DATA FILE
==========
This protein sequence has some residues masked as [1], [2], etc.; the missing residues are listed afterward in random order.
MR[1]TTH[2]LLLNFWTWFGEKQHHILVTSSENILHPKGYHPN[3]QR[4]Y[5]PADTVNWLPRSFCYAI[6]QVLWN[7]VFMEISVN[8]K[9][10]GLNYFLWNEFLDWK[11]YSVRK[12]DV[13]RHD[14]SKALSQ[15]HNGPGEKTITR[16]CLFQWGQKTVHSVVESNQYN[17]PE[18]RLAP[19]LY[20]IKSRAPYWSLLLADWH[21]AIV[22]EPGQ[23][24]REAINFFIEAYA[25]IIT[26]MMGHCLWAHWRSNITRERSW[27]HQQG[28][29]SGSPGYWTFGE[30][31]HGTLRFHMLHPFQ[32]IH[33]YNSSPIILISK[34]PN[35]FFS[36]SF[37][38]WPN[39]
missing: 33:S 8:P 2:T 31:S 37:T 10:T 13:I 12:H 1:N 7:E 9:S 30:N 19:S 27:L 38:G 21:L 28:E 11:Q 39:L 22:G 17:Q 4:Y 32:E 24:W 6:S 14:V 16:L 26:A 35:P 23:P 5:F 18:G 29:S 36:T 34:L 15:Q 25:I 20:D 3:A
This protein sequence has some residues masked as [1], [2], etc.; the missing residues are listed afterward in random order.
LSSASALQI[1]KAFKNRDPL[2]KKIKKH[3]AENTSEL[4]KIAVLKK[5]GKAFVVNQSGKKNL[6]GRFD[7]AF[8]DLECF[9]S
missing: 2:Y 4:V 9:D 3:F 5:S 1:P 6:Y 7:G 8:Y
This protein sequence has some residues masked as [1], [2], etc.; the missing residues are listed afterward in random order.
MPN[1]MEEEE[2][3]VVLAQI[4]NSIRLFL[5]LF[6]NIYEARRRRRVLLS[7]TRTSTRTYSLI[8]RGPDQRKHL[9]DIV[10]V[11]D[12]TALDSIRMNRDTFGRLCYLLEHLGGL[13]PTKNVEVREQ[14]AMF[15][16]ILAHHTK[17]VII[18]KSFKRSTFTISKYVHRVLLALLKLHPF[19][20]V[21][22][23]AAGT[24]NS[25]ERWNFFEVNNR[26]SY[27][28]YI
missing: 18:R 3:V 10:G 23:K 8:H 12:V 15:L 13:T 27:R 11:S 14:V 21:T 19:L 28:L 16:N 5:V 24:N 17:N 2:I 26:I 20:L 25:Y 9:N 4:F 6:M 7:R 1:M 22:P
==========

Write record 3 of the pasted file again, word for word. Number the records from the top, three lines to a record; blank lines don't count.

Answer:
This protein sequence has some residues masked as [1], [2], etc.; the missing residues are listed afterward in random order.
MPN[1]MEEEE[2][3]VVLAQI[4]NSIRLFL[5]LF[6]NIYEARRRRRVLLS[7]TRTSTRTYSLI[8]RGPDQRKHL[9]DIV[10]V[11]D[12]TALDSIRMNRDTFGRLCYLLEHLGGL[13]PTKNVEVREQ[14]AMF[15][16]ILAHHTK[17]VII[18]KSFKRSTFTISKYVHRVLLALLKLHPF[19][20]V[21][22][23]AAGT[24]NS[25]ERWNFFEVNNR[26]SY[27][28]YI
missing: 18:R 3:V 10:G 23:K 8:H 12:V 15:L 13:T 27:R 11:S 14:V 21:T 19:L 28:L 16:N 5:V 24:N 17:N 2:I 26:I 20:L 25:Y 9:N 4:F 6:M 7:R 1:M 22:P